WHEN Simone Biles headed to the Tokyo 2020 Olympic Games in July, a slew of headline-grabbing feats of greatness were predicted.

Feats of greatness did happen, but rather than Biles leaving Japan with a clutch of gold medals, she instead carried a new mantle: global mental health hero.

A quick recap?

Simone Biles is a once in a lifetime talent. The 24-year-old from Texas burst onto the gymnastics scene in 2013, winning her debut world all-around title in Antwerp (her running tally of golds is 19, alongside a clutch of silver and bronze medals).

READ MORE: Time to bust myth of gymnastics as a sport for tiny little girls

At the Rio 2016 Olympic Games, she claimed four golds and a bronze. Heading into Japan, it was largely expected that Biles would sweep the board again. But then, in the women's team final, the sporting gods ripped up the script.

What happened?

After performing her opening vault, a stricken-looking Biles immediately left the arena with the team doctor. Word filtered through that she was withdrawing from the competition.

To the untrained eye, it looked like Biles had merely taken a big step on landing. But what unfolded was far graver and dangerous. While rotating high off the vault in a tricky and complicated skill, she had become completely disorientated.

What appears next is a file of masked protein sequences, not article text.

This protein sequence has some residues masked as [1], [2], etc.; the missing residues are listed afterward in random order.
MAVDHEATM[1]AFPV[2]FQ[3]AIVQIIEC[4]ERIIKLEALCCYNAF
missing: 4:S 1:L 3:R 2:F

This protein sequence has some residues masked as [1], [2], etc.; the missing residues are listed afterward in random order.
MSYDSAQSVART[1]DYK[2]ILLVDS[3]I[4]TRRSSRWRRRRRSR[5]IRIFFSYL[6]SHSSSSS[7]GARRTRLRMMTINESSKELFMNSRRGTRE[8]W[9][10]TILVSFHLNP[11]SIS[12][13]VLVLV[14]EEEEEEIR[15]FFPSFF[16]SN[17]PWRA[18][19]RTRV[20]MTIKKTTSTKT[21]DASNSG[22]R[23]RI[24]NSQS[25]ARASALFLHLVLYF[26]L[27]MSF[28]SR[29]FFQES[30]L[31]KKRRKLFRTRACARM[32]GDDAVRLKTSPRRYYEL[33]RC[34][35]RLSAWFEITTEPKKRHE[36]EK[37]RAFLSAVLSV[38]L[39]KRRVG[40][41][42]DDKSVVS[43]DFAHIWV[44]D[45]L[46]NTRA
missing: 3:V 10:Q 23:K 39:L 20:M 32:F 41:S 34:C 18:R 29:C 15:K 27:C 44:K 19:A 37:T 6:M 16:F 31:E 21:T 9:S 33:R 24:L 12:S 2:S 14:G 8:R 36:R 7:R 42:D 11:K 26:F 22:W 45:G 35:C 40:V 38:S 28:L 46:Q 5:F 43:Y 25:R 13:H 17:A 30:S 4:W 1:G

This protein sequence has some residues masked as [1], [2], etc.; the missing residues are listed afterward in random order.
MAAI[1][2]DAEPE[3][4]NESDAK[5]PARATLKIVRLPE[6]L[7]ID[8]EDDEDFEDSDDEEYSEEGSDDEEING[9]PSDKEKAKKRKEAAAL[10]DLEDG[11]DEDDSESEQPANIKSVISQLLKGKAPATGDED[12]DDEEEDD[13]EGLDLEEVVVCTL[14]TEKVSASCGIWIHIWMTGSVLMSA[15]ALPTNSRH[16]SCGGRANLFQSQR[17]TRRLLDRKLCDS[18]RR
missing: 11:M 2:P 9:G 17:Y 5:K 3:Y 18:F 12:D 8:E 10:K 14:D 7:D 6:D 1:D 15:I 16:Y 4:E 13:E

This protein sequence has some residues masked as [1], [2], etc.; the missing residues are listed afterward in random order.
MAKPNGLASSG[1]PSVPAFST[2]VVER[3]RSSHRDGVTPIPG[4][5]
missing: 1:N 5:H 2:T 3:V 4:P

HeraldScotland: USA's Simone Biles at Ariake Gymnastics Centre during the Tokyo 2020 Olympic Games in Japan. Picture: Mike Egerton/PAUSA's Simone Biles at Ariake Gymnastics Centre during the Tokyo 2020 Olympic Games in Japan. Picture: Mike Egerton/PA

"It looks like I got shot out of the air," said Biles afterwards. It was something that every gymnast fears: the dreaded "twisties".

What are the "twisties"?

Put simply, you don't know up from down, left from right, or even where you are in the air. When performing complex and high-risk gymnastics moves, pinpoint accuracy is crucial to avoid injury. That ability had deserted Biles. Her mind and body weren't in sync, she said.

The upshot?

Biles withdrew from four of her five remaining finals. A handful of critics, such as Piers Morgan, lambasted her for "quitting." But around the world, she was hailed as a hero for standing up for her mental health.

Prior to this Olympics, Biles was already an outspoken advocate for athletes' rights after confirming she was among the 300 girls and women that former USA Gymnastics physician Larry Nassar had sexually assaulted under the guise of medical treatment.

READ MORE: Time to bust myth of gymnastics as a sport for tiny little girls

In Tokyo, Biles again made a powerful statement: mental health is more important than the pursuit of medals. She humanised elite sport. The crux of her stance: it's OK to not be OK.

And now?

This month saw Biles named Time magazine's Athlete of the Year for her role in sparking a vital global conversation on mental health. She also received a Lifetime Achievement Award from BBC Sports Personality of the Year.